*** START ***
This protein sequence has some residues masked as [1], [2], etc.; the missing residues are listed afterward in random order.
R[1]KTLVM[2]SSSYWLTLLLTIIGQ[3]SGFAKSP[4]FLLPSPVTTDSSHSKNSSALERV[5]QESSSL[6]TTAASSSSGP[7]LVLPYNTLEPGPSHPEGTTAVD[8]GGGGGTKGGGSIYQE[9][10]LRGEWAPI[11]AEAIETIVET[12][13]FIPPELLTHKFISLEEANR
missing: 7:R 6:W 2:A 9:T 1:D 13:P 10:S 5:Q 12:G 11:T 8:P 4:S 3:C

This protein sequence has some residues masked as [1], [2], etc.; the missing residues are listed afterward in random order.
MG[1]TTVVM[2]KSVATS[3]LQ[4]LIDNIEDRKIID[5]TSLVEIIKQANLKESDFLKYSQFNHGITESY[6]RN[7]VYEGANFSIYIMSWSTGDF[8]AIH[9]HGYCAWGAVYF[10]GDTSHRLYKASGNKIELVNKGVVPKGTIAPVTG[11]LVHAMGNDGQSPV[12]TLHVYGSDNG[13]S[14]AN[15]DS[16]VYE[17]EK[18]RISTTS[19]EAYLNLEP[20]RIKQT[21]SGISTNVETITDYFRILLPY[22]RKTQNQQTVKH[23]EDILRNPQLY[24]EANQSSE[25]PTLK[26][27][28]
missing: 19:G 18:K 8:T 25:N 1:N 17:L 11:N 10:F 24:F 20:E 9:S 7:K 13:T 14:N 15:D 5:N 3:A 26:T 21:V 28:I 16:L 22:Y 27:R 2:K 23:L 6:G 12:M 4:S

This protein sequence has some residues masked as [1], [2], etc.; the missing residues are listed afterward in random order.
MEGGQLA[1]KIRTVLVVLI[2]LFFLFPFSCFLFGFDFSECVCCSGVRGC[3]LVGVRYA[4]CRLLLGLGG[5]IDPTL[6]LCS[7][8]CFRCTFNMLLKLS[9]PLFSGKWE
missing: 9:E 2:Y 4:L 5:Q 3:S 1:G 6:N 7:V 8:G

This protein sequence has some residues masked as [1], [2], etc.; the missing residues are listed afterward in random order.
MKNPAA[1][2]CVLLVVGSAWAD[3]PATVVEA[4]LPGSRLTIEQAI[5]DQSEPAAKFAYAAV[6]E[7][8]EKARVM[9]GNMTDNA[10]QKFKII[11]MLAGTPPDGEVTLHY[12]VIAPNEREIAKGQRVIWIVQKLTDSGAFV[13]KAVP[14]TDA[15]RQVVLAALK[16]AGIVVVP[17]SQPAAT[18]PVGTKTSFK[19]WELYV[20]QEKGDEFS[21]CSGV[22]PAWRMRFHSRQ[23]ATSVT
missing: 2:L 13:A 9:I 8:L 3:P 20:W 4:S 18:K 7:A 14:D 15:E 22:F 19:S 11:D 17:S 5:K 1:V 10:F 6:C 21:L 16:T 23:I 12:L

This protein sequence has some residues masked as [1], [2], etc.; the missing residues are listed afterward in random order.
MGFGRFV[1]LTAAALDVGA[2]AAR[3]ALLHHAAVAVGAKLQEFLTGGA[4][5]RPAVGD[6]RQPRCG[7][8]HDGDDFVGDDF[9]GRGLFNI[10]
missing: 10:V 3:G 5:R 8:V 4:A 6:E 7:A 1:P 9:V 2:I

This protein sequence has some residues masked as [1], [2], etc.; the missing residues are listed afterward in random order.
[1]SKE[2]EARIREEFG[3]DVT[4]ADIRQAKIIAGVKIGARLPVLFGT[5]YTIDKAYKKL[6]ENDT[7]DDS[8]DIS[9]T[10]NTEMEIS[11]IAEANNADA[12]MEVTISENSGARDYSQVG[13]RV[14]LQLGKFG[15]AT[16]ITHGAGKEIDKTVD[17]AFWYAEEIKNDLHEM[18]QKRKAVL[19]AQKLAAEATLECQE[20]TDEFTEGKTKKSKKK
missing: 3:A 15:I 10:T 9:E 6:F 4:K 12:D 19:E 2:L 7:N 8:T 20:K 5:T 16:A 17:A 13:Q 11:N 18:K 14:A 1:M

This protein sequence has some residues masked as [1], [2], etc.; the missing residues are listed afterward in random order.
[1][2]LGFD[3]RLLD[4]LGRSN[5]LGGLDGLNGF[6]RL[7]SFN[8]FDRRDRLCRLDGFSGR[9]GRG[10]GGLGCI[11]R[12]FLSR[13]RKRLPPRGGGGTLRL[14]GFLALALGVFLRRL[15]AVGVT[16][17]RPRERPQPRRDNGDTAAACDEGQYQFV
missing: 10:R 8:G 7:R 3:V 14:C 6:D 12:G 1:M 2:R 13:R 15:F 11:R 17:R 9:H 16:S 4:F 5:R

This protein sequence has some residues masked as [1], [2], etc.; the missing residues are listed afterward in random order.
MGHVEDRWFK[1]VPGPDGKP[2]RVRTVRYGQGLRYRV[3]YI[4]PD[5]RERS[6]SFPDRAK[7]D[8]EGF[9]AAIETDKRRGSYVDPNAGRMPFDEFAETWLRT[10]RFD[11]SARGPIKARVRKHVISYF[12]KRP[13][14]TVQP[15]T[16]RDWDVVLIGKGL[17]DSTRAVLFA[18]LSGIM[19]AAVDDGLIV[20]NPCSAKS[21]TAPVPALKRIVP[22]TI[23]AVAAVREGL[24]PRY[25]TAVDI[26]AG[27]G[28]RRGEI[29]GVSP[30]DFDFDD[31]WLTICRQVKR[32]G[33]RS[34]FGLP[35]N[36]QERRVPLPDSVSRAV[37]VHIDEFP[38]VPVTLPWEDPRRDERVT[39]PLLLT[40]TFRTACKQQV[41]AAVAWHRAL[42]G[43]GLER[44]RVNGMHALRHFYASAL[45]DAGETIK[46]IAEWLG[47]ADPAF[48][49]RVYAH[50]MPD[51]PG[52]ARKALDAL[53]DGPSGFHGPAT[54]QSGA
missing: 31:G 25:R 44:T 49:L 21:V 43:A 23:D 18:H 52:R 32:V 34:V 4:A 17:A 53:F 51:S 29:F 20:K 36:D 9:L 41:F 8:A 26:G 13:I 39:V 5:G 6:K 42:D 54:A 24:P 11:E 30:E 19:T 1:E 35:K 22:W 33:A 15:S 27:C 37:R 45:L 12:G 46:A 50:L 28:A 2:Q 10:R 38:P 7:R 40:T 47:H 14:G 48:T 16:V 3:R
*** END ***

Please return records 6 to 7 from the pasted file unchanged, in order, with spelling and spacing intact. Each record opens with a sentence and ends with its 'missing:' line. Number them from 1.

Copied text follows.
This protein sequence has some residues masked as [1], [2], etc.; the missing residues are listed afterward in random order.
[1]SKE[2]EARIREEFG[3]DVT[4]ADIRQAKIIAGVKIGARLPVLFGT[5]YTIDKAYKKL[6]ENDT[7]DDS[8]DIS[9]T[10]NTEMEIS[11]IAEANNADA[12]MEVTISENSGARDYSQVG[13]RV[14]LQLGKFG[15]AT[16]ITHGAGKEIDKTVD[17]AFWYAEEIKNDLHEM[18]QKRKAVL[19]AQKLAAEATLECQE[20]TDEFTEGKTKKSKKK
missing: 3:A 15:I 10:T 9:E 6:F 4:K 12:D 19:E 2:L 7:N 8:T 20:K 5:T 16:A 17:A 13:Q 11:N 18:K 14:A 1:M

This protein sequence has some residues masked as [1], [2], etc.; the missing residues are listed afterward in random order.
[1][2]LGFD[3]RLLD[4]LGRSN[5]LGGLDGLNGF[6]RL[7]SFN[8]FDRRDRLCRLDGFSGR[9]GRG[10]GGLGCI[11]R[12]FLSR[13]RKRLPPRGGGGTLRL[14]GFLALALGVFLRRL[15]AVGVT[16][17]RPRERPQPRRDNGDTAAACDEGQYQFV
missing: 10:R 8:G 7:R 3:V 14:C 6:D 12:G 1:M 2:R 13:R 15:F 11:R 17:R 9:H 16:S 4:F 5:R